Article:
Puerto Rico is in serious debt
Letters from a Lesbian
It is a sad, and well-known fact that the island of Puerto Rico is in debt. Serious debt. Over $70 billion in debt. Puerto Ricans have been waiting for Congress to do something – anything to help the struggling island to get out from under this giant burden. Desperation is so high, that there is consideration to drop minimum wage from $7.25 an hour, just like it is here in the States down to $4.25 per hour for Puerto Ricans under the age of twenty five. Puerto Rico has defaulted on deadlines and payments, and is expected to do so again. It’s a huge crisis with no solid solution.
This dire situation did not happen overnight. This has been a long-time coming. Here are some important historical events that led to this current financial crisis. According to an article on
-In 1917, when Woodrow Wilson made Puerto Rico an American territory, he made some of their first shipping laws. When he did so, he made the bonds tax-exempt on local, state and federal levels. Thus, the bonds were very attractive to mutual funds. That meant that Puerto Rico was able to borrow a lot of money, but it was – and still is – money that the island is unable to pay back.
-The once booming sugar industry of the island collapsed in the 1960s, which took a tremendous toll on Puerto Rico’s economy.
-In 1996, the Small Business Job Protection Act was enacted because of concerns of economic fairness and potential lost revenue. This act restricted access to tax credits in Puerto Rico. Any businesses or corporations using them would have those tax credits phased out over the course of the next ten years.
A dying economy with no resolution in sight has caused a massive number of Puerto Ricans to come to the mainland U.S. As much as they would love to return home, there are few prospective jobs on the island. With the talks of potentially lowering the minimum wage, their hopes of returning to the commonwealth are even further dashed.
Some young Borinquense are speaking up and trying to make a difference. An article on the Huffington Post highlights them and their work. It can be found on http://www.huffingtonpost.com/entry/puerto-rico-youth-congress_us_57377118e4b060aa781a7f23. The article showcases twenty eight year old Alejandro Silva Diaz. He heads a non-profit called, “Puerto Rican Minds in Action.” His organization wants to help raise social awareness, but also to help the current situation on the island. The goal of his non-profit is to find and secure college internships for students. They want to coax Puerto Rican youth to stay on the island, especially those who are altruistic and who have goals of making a difference. Silva Diaz, among others, knows well that their help is needed first and foremost in Puerto Rico. If he and his group can help keep them there, there may be hope for the commonwealth after all. He has been quoted as saying, “A lot of Puerto Rican leaders have read and heard about social problems, but do not know about them firsthand.” His organization hopes to change that.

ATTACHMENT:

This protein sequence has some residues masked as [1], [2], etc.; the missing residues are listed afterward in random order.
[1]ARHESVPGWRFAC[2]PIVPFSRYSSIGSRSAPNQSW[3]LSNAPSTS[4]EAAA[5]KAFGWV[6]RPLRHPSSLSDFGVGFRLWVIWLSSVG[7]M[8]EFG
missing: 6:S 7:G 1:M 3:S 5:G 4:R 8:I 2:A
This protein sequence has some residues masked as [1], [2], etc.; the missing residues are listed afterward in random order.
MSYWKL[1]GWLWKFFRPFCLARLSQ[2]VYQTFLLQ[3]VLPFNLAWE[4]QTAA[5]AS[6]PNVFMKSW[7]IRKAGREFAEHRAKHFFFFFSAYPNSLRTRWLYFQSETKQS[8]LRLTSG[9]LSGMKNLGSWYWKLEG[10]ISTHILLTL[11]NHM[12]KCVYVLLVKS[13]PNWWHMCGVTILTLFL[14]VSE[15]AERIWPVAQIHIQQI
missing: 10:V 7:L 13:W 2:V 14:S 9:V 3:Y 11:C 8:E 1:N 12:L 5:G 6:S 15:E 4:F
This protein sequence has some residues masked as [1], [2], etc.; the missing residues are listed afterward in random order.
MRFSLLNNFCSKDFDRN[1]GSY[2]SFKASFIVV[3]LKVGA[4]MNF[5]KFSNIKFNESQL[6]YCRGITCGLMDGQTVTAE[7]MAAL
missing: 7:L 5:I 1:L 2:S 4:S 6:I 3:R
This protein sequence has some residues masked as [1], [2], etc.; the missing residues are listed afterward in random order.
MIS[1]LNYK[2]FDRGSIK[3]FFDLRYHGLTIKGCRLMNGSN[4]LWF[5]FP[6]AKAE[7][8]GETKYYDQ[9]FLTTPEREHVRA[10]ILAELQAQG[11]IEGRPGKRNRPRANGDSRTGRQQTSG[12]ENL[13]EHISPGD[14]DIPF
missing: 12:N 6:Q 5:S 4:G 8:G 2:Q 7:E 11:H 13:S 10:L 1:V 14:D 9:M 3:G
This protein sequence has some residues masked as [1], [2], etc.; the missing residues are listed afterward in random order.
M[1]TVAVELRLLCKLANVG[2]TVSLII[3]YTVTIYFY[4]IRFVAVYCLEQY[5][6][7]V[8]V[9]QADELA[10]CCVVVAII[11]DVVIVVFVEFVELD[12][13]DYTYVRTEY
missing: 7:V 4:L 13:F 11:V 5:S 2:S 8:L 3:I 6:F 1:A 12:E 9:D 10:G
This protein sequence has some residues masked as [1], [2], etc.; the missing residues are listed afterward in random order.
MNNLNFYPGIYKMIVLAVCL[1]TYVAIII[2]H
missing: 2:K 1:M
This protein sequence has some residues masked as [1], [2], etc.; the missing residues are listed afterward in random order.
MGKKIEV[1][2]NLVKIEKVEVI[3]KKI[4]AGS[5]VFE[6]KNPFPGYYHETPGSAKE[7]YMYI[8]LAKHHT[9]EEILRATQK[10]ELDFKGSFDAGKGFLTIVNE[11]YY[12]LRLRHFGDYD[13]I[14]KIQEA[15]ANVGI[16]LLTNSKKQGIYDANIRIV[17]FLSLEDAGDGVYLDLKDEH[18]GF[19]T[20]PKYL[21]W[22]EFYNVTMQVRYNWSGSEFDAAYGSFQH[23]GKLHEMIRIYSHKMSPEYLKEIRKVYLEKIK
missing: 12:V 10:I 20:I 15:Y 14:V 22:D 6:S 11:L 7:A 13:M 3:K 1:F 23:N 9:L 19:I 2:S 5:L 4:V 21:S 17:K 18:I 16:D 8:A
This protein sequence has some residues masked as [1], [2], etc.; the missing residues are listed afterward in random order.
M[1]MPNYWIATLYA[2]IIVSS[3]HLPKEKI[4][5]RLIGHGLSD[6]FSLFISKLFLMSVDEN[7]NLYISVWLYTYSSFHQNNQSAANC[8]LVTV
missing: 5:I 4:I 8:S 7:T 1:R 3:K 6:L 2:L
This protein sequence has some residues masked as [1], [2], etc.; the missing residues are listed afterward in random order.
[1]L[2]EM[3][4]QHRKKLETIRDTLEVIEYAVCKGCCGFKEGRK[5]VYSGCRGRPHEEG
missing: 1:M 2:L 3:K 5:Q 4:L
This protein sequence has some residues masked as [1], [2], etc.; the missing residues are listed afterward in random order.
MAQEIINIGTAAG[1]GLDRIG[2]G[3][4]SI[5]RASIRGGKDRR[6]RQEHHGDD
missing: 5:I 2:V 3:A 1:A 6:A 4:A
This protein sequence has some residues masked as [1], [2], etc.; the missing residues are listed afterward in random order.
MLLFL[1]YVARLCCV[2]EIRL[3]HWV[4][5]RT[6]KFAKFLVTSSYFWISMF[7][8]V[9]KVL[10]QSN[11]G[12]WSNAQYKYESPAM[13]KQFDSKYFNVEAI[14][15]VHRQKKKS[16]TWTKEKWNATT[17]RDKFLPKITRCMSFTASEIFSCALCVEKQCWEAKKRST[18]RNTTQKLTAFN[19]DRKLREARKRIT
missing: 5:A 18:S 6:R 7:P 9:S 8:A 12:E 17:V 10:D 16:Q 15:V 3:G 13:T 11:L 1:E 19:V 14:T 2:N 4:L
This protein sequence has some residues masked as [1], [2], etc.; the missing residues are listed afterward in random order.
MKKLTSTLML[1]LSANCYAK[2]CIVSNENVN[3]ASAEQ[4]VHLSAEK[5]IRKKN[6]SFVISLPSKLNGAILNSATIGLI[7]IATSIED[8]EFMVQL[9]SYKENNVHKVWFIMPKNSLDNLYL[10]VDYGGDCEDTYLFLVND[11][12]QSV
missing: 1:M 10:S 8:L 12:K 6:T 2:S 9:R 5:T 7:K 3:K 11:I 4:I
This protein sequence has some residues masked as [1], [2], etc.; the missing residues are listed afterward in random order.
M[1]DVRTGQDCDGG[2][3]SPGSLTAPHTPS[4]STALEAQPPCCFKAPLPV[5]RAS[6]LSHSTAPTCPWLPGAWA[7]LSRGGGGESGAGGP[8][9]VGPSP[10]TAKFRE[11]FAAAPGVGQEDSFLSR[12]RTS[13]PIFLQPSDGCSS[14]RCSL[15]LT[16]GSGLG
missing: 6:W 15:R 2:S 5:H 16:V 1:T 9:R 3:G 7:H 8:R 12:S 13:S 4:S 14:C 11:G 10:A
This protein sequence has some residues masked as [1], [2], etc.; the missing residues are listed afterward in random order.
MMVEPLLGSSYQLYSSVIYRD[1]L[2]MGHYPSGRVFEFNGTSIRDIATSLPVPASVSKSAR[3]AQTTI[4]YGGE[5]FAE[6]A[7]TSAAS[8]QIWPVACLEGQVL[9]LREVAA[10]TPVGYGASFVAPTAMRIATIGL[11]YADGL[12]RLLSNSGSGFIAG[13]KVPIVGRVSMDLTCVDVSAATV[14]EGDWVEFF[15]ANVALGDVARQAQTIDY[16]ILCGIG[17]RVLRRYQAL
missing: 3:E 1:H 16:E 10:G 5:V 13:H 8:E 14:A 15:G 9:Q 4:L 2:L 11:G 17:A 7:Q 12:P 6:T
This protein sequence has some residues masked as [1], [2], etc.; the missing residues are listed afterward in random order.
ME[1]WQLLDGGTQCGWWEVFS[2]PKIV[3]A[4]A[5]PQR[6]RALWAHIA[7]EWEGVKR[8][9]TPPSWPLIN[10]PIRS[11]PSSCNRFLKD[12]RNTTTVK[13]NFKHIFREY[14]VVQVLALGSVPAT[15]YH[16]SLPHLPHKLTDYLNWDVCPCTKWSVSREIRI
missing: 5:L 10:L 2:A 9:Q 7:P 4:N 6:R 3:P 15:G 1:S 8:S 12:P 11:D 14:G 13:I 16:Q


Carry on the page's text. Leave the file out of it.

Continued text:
Another young Puerto Rican who has been making headlines as he also fights to make a difference is Guillermo Guasp Perez. At only twenty two, he has been very vocal – and effective – at creating change. He is the president of the student council at the University of Puerto Rico at San Juan. He was able to lead the entire student body on a three day strike that actually shut down the San Juan campus. He did so in the name of university funding level restoration; in 2014, the Puerto Rican government froze funding to the university. More recently, he traveled to Washington, D. C. in the hopes of lobbying Congress for more
favorable terms for financial aid for the island. He is clearly not one to back down from a fight, and he has wonderful goals of helping the island’s financial crisis.
Last, and certainly not least, there is Manuel Natal. He is a lawyer, and the youngest member of Puerto Rico’s House of Representatives at twenty nine. He created and is now part of a commission that audits the commonwealth’s tremendous debt. They are probing it to find answers as to how exactly it became this severe. Natal is quite convinced that the debt is actually illegal, going against the island’s constitution. He is certain that the commission will be able to prove that, and hopefully be able to provide some beginning remedies to these extremely dire circumstances.
This is a very sad state of affairs. As a Boricua, it breaks my heart to see the island struggling, with no clear resolution in sight. My hope is that this month Congress will, in fact, be able to bring some aid to Puerto Rico. Ours is an island with a rich history and culture. To see it under such devastating economic collapse is distressing to say the least. As Hispanics in the States, we need to stand in solidarity with Puertorriqueños, to support them, and to help in any way that we can. This is a tremendously serious situation that needs all of our help and support.
Live life in your own special way,